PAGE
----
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1,009 Posts
Discussion Starter · #1 ·
File this thread under the heading of "Simply FYI". Might possibly help with confusion for someone else.

From my Engine thread:

Larry is that the clutch fork you have been using? Be advised that’s a second gen and unless modified likely interferes with the toe board floor on a 67.
All I can say for certain is that that fork has been on the car for the 25 years that I have owned the car and near as I can tell it has functioned flawlessly.

It does not contact or interfere with anything.

The car was converted (I don't think it came with a 4 speed) prior to me purchasing it from the previous owner's Widow. I'll admit though, there have been things about this car that have proven to be mis-matches. The clutch (frame side) bell crank bracket was one of them. The one pictured there is the correct one and is now on the car.

In another post you might have noticed the car has a 1962 T10-1C transmission.

Then there is the odd-ball stuff I have done to it myself. ;)

This is the clutch fork in question.
IMG_2845[1] by Larry Madsen, on Flickr

I later responded with this:

Larry is that the clutch fork you have been using? Be advised that’s a second gen and unless modified likely interferes with the toe board floor on a 67.
Well, well ...

Turns out you are correct. Another expedition into this car full of mismatches.

Noted earlier, I had dents in the firewall. I went through straightening out the dents.

I had some dents down in the area of the clutch fork and I did not make the connection at the time that they were there because the clutch fork needed the room.

As I reassemble now the clutch fork does not have room to operate. The top edge of the lever quickly hits the firewall. I can see where this would create a "twisting" motion of the fork ... which would explain why my throw-out bearing retainer spring was broken when I removed the fork.

I have a fix underway to clearance the area behind the clutch fork. This fix also solves another problem.

That problem is the gas pedal does not hit the floor before the throttle arm lands on the firewall in the engine bay. if the gas pedal is depressed beyond this point to the floor it creates excessive (binding) stress on the linkage/shaft connection for the throttle arm.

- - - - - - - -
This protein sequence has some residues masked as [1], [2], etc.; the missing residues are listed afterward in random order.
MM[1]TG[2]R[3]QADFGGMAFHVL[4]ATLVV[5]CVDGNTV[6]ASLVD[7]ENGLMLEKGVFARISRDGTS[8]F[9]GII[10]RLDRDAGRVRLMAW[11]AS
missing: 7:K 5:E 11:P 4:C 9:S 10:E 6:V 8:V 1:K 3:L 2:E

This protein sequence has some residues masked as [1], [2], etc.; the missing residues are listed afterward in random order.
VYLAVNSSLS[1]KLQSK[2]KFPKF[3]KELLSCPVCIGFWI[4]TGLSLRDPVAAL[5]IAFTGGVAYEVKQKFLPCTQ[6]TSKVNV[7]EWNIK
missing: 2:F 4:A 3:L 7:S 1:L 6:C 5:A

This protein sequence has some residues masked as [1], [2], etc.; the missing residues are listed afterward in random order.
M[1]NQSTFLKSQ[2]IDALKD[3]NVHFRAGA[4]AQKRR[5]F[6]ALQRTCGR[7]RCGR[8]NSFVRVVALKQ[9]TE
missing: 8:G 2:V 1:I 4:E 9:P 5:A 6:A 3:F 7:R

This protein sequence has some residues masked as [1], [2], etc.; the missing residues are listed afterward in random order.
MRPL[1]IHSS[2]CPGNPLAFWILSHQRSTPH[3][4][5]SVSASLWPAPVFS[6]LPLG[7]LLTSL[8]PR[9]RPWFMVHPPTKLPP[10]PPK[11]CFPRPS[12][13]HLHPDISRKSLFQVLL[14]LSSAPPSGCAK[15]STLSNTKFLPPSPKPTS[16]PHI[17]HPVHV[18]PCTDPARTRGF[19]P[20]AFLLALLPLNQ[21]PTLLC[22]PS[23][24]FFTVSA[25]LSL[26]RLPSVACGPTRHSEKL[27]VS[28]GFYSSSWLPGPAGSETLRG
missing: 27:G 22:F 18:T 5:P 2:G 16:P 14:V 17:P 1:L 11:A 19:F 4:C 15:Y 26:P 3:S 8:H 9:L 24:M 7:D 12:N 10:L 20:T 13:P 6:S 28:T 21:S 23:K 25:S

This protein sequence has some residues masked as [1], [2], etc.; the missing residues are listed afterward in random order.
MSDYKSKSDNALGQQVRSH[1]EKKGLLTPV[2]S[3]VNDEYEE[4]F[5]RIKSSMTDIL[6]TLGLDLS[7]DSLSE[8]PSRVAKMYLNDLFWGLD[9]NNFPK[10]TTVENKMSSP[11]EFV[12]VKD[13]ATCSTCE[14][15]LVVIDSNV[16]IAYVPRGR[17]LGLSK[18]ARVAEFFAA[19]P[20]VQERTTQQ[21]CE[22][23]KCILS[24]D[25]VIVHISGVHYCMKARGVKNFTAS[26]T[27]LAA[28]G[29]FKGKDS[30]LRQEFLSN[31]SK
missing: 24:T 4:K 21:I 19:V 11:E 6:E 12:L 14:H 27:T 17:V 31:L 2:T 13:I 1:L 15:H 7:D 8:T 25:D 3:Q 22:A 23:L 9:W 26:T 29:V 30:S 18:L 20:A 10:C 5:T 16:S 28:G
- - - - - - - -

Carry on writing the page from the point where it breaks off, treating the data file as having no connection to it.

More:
The clearance on the engine bay side for the clutch fork creates a hard stop for the gas pedal inside. Two issues solved with one fabrication.
Jump to today.

In a search I am finding this one is probably the correct one.
555-79729 by Larry Madsen, on Flickr

It appears to me the one I have and have been using is a heavier duty more durable fork. By the time I figured out there really is a problem I had powder coated the fork, purchased a new retainer spring and replaced the broken one ... Not to mention it was now installed in the car. Taking all of this into account, there is no way I am spending additional $$$ on another fork (especially one that might be weaker) taking the car apart and swapping forks.

It was not a terribly difficult task to "clearance" the firewall to allow space for the clutch fork to swing freely and fully.

This was the first phase:

It's a flat piece of sheet metal rolled/bent at the top so it can follow the slope of this part of the lower firewall. It's formed and installed like an inverted shelf. It's the top side of the fork that has no room to swing rearward.

Still looking a bit rough.
IMG_3283 by Larry Madsen, on Flickr